A nice walk, a beautiful morning, lots of bird activity, fresh migrants, old friends. All only ten minutes from the front door. As you plan your next birding adventure up the peak of Mt. Fuji, don’t forget your local patch!

 

We hope  you enjoy your search for a natural place and come back for a visit!

Categories: Birds, Florida, Photography, Travel | Tags: , , , , , , , , , , , | 17 Comments

Between Raindrops

Summer’s soggy saga stays steady. Hot. Humid. Wet. Thunder. Lightning. No letup in sight.

IT’S TIME TO GO BIRDING!

As difficult as it may be to fathom, annual fall bird migration has already begun. Swallow-tailed Kites are forming into groups, foraging over agricultural fields snapping up flying insects and devouring them in mid-air. Prothonotary and Yellow Warblers are starting to appear on checklists and we spotted an American Redstart a couple of days ago flashing her tail broadly to frighten bugs from hiding places.

Our local patch, Lake Parker Park, is a nice spot each year for small numbers of migrating passerines and waterfowl. The radar showed a band of more thunderstorms moving our way from the Gulf of Mexico. If I hurry, perhaps I can make fantastic observations in record time!

The sun actually made an appearance! Of course, it was directly behind the young Green Heron I tried to photograph, resulting in a faded out silhouette. At least you could make out his “immature” hair-do. The usual cast of characters were present going about the business of survival. They don’t care if a storm is coming, a bird’s gotta eat!

A Snail Kite flapped lazily over distant reeds searching for breakfast. Two Osprey splashed down onto the lake’s surface almost simultaneously about 50 yards apart. Both came up carrying fresh fish. Noisy Common Gallinules were abundant, most with small, black fluffy chicks in tow. Purple Gallinules ran up and begged for a handout – one of the negatives of birding in an urban park. The eerie cries of Limpkins rang out up and down the shoreline. A Red-bellied Woodpecker circled a dead oak tree limb, probing for some morsel. Two Marsh Rabbits slipped into the tall grass and became invisible. An alligator watched the aforementioned Gallinule chicks as well as a small dog whose owner allowed his pet too close to the shore.

As I made my way around the park, not many birds presented an opportunity for photography. Dragons, however, were very industrious. Lots of ovipositing, patrolling, fighting, hunting. Action galore! Of course, I only brought the big lens and trying to heft the monster back and forth to track a small dragonfly was almost beyond my ability. I came away with a couple of images that aren’t completely awful. (We won’t discuss the other hundred or so).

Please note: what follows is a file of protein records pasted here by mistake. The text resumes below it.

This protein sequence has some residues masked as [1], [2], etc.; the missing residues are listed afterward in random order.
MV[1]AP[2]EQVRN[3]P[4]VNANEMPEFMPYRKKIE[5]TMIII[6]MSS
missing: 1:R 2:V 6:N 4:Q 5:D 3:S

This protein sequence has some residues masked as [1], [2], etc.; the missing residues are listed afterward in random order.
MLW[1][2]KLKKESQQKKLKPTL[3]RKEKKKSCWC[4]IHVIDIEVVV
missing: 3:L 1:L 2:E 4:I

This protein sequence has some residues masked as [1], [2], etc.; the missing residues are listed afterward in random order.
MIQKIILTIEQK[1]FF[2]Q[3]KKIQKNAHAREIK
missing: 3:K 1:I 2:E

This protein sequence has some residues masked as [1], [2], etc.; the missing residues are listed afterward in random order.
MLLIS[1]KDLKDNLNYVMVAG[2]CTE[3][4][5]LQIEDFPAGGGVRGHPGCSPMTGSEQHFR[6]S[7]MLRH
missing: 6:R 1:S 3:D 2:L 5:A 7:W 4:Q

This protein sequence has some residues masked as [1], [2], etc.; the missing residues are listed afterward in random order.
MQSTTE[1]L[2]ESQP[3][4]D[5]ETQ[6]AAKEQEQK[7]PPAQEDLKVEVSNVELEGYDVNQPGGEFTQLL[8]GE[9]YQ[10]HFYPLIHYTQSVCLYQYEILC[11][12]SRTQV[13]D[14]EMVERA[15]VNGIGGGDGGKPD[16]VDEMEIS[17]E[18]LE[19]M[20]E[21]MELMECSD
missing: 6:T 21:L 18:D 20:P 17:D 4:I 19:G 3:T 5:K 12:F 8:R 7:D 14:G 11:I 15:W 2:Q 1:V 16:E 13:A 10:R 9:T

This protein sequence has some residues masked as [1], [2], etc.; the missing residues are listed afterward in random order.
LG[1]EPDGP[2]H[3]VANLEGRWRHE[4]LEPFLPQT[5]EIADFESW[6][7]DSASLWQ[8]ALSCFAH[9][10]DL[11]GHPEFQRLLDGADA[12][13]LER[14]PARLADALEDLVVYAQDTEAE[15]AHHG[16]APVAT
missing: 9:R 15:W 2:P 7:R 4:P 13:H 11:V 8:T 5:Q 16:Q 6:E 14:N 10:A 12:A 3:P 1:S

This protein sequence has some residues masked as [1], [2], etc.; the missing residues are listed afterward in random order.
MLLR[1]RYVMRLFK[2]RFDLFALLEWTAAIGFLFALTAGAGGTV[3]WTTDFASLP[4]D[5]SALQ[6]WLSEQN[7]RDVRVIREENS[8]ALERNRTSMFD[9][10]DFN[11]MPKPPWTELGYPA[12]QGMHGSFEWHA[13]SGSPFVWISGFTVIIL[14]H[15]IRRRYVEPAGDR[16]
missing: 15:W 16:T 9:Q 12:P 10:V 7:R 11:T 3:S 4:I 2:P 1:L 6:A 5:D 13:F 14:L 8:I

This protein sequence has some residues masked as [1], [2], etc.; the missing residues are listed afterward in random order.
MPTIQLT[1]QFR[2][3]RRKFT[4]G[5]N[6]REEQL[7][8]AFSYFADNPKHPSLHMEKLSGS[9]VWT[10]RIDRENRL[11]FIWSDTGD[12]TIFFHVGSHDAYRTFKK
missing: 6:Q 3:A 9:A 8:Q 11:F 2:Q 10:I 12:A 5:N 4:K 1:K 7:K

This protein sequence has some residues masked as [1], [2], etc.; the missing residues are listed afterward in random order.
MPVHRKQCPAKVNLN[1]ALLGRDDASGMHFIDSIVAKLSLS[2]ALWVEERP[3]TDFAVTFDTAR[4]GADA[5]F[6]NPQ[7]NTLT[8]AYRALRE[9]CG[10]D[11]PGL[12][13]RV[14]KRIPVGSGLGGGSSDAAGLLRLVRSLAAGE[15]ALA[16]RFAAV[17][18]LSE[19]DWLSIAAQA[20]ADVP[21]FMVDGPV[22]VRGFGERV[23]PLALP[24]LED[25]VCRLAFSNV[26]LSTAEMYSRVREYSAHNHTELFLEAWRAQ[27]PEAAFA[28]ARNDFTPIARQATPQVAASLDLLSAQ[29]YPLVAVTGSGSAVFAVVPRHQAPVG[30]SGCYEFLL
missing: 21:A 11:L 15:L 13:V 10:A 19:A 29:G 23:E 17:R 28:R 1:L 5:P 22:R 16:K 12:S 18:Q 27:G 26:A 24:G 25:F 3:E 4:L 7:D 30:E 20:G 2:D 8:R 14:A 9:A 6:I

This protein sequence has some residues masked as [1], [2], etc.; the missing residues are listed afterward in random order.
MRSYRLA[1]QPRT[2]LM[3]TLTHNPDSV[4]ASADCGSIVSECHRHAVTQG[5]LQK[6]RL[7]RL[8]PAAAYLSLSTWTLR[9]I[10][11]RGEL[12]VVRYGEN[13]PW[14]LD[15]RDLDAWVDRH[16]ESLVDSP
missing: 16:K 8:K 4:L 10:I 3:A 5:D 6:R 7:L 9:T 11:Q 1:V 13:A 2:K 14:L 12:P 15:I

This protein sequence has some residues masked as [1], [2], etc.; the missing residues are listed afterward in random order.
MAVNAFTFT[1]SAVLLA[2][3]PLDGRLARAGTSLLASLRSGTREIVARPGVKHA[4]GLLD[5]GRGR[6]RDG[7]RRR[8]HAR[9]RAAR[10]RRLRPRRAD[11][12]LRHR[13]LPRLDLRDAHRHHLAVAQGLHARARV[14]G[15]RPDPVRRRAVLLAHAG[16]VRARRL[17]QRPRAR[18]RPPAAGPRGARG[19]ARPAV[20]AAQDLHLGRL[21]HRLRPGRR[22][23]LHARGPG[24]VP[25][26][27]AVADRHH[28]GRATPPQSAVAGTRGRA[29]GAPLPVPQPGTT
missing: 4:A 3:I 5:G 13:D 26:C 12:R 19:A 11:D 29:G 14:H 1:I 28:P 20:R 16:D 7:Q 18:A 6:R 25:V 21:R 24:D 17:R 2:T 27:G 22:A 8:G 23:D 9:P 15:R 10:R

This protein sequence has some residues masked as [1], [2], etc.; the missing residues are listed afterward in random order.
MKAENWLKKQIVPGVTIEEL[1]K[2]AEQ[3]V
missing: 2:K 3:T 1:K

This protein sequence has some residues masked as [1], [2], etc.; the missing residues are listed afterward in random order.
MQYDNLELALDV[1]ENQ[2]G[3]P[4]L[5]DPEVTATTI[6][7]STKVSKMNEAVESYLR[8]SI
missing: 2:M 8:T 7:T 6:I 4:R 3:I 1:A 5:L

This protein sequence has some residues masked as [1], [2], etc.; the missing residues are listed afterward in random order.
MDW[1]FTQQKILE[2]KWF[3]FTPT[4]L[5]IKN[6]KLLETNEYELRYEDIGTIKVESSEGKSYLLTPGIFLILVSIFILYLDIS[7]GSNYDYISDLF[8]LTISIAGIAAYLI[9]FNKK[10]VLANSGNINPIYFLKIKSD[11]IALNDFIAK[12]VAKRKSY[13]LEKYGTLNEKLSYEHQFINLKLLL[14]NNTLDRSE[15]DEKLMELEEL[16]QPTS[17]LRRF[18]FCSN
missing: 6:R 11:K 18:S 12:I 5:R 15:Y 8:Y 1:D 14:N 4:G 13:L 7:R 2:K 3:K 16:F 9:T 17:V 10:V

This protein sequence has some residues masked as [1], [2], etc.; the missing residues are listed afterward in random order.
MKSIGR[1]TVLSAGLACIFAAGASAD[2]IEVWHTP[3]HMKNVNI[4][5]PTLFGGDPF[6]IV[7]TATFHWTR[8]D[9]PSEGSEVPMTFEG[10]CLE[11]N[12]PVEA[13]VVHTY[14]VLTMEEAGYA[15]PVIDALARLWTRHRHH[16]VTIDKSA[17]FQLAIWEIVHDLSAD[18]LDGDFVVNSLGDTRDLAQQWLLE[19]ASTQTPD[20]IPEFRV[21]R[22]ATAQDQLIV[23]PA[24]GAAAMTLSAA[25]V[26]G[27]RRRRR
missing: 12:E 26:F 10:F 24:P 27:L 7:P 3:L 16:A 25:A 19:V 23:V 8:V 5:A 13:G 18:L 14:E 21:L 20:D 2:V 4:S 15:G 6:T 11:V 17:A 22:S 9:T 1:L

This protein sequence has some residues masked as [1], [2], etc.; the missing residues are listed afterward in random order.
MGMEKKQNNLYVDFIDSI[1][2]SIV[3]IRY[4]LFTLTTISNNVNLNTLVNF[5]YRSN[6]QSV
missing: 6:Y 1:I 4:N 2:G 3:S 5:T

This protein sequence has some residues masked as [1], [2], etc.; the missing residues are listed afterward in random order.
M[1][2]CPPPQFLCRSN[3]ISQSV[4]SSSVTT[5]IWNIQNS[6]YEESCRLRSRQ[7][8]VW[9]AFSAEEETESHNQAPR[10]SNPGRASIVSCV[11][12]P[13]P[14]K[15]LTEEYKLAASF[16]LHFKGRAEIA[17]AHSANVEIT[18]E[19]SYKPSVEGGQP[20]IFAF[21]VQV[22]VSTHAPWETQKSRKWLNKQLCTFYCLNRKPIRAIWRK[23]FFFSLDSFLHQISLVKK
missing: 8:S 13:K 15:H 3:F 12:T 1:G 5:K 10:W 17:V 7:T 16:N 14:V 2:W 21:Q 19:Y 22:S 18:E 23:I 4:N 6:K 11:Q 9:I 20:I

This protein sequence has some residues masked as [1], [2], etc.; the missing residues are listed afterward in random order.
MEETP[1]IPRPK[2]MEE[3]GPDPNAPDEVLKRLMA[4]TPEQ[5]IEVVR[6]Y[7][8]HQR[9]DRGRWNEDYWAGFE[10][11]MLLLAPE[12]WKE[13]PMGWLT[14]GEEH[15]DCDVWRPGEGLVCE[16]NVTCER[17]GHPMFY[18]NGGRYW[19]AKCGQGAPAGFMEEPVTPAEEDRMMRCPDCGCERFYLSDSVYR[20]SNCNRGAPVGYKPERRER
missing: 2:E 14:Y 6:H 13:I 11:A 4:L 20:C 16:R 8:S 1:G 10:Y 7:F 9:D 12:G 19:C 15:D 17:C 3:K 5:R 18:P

There was a change in light and a coolish breeze sprang up. That felt good! It also meant I should head for the car. Drops began falling just as I reached for the door handle.

The Amazing Gini was waiting in the kitchen with bagels, boiled eggs and strong coffee. But first, hugs and kisses. Unlike the birds and beasties, we rank food second on the list of our priorities.

Only a few photographs of today’s outing. (“Thank goodness.”) Hey – I heard that!

 

A young Green Heron stalks a frog near the lake shore. He eventually got it, too! Naturally, I missed the shot.

Lake Parker Park

 

Dark all over with a very tapered abdomen, Pin-tailed Pondhawks (Erythemis plebeja) were very active along a canal which feeds the lake.

Lake Parker Park

 

One of the most common dragonflies in our area (and maybe in the entire eastern U.S.) is the Eastern Pondhawk (Erythemis simplicicollis). Adult females are a striking green and the males dusty blue (“pruinose”) all over. Immature males begin life looking like Mom and gradually transition to Dad’s blue suit.

Lake Parker Park

Lake Parker Park

Lake Parker Park

 

A bright spot in the world of dragons, adult male Needham’s Skimmer (Libellula needhami) are hard to miss!

Lake Parker Park

 

In her element, a Limpkin appears somewhat prehistoric as she rests on a log just before the rains begin.

Lake Parker Park

 

Don’t let a little rain in the forecast stop you from seeing what your own patch has to offer just before the drops start to fall.

 

Enjoy your search for a natural place and come back for a visit.

Categories: Birds, Florida, Photography, Travel | Tags: , , , , , , , , | 13 Comments

Blog at WordPress.com.

%d bloggers like this: